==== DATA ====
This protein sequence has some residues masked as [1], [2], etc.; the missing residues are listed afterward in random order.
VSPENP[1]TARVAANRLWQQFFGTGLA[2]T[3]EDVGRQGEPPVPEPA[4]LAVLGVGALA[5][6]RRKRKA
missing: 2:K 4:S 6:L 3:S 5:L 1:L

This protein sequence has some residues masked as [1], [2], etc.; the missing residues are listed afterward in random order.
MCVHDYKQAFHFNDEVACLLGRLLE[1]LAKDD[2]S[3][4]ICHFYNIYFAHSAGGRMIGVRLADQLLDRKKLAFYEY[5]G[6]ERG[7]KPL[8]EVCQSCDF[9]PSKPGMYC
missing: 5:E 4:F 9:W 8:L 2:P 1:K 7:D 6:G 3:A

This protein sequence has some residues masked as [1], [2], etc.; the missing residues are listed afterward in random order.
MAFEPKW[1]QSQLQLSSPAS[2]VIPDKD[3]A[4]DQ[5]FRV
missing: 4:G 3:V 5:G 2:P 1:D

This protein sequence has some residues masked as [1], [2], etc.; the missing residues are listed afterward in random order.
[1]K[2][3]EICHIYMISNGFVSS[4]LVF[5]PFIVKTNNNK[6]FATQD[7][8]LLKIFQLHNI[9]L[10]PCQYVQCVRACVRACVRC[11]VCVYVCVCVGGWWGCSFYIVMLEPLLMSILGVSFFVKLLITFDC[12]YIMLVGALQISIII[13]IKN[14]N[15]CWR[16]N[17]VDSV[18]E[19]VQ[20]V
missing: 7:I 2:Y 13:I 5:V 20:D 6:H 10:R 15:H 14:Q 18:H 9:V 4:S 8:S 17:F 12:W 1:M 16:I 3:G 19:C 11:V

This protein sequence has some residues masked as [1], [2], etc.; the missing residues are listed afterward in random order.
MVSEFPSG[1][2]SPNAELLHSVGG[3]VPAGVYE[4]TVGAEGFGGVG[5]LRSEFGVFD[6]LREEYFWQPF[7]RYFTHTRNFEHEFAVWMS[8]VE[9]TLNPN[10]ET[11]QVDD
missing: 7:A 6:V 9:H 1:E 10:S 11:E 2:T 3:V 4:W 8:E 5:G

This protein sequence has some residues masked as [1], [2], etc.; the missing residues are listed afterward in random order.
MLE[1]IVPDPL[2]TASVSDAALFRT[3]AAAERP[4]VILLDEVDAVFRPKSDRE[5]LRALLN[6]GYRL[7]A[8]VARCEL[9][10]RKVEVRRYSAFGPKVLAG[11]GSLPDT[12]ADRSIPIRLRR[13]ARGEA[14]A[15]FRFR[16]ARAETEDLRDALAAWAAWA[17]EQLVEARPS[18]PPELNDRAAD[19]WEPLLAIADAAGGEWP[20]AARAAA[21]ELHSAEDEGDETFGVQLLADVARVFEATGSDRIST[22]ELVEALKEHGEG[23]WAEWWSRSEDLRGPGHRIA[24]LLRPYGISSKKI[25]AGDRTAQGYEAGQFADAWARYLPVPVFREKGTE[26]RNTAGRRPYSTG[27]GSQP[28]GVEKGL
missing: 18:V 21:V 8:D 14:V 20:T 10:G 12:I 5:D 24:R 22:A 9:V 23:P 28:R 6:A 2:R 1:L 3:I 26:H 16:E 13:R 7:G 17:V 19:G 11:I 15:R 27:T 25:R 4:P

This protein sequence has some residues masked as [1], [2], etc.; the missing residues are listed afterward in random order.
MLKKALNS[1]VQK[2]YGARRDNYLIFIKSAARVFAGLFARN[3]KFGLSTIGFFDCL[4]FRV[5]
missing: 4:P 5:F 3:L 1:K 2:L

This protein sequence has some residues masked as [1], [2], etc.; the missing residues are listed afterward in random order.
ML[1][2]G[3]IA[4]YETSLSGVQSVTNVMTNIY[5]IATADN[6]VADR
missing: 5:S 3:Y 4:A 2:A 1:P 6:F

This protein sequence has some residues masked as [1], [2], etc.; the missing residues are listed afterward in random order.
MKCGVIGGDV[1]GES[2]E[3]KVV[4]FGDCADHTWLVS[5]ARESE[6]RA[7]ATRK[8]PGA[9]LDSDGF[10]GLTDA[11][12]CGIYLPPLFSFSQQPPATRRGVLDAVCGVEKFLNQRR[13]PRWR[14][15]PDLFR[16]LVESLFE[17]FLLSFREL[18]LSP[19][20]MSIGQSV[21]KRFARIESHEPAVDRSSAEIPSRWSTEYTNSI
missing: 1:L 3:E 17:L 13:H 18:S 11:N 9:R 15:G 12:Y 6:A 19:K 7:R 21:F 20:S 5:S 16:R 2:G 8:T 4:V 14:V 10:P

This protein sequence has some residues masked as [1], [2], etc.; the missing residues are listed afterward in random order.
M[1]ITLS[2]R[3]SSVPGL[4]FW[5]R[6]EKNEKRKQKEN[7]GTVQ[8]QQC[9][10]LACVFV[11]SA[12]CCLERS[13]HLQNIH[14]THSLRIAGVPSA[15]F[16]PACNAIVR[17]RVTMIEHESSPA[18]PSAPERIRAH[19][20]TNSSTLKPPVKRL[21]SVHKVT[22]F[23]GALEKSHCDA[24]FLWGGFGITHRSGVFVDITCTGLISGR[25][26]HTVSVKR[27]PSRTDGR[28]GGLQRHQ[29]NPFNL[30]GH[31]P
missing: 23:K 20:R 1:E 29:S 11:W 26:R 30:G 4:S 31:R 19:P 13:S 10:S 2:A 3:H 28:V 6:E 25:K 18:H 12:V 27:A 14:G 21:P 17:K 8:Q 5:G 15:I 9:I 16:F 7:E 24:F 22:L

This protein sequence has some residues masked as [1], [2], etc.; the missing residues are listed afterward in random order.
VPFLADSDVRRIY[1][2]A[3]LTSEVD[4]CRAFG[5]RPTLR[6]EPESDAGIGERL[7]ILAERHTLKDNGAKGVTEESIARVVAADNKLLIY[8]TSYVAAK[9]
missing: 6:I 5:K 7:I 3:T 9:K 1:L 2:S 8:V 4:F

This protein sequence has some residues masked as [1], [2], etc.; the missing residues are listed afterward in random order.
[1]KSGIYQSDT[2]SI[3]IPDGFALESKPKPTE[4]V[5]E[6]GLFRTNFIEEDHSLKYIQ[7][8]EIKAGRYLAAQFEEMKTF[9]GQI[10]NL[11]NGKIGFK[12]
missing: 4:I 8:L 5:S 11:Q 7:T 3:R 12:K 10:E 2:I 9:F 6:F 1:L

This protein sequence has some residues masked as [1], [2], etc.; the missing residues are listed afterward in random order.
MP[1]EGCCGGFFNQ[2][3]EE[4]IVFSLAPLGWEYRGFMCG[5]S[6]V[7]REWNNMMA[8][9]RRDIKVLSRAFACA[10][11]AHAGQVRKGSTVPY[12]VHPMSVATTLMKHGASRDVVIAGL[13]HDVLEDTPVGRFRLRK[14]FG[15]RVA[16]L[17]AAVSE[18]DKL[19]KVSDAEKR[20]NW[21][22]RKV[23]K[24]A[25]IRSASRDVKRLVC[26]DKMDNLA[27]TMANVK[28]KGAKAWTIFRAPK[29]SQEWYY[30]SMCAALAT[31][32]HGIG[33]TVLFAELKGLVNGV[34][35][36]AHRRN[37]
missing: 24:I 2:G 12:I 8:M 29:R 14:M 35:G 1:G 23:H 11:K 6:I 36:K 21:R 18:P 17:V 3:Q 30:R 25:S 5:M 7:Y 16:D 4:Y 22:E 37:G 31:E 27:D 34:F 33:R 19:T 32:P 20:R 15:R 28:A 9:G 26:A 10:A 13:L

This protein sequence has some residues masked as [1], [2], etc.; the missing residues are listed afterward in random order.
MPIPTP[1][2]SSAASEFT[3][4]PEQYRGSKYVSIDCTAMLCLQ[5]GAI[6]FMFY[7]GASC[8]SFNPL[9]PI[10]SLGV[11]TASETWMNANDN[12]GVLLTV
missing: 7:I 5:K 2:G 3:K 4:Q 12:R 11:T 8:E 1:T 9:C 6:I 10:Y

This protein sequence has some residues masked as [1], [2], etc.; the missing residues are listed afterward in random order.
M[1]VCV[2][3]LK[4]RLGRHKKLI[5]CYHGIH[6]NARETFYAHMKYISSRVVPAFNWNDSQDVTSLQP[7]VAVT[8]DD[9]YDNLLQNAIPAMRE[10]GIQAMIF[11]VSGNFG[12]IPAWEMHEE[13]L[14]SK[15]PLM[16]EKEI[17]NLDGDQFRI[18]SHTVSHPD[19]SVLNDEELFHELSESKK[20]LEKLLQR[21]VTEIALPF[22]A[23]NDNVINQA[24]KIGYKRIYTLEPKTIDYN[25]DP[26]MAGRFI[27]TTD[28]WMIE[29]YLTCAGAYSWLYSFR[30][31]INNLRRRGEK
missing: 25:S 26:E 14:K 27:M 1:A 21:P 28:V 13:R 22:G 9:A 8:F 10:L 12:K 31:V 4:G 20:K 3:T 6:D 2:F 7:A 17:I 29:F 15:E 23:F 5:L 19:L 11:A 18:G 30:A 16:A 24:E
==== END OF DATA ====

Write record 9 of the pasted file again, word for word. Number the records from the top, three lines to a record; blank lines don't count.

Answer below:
This protein sequence has some residues masked as [1], [2], etc.; the missing residues are listed afterward in random order.
MKCGVIGGDV[1]GES[2]E[3]KVV[4]FGDCADHTWLVS[5]ARESE[6]RA[7]ATRK[8]PGA[9]LDSDGF[10]GLTDA[11][12]CGIYLPPLFSFSQQPPATRRGVLDAVCGVEKFLNQRR[13]PRWR[14][15]PDLFR[16]LVESLFE[17]FLLSFREL[18]LSP[19][20]MSIGQSV[21]KRFARIESHEPAVDRSSAEIPSRWSTEYTNSI
missing: 1:L 3:E 17:L 13:H 18:S 11:N 9:R 15:G 12:Y 6:A 19:K 7:R 21:F 20:S 5:S 16:R 2:G 8:T 4:V 14:V 10:P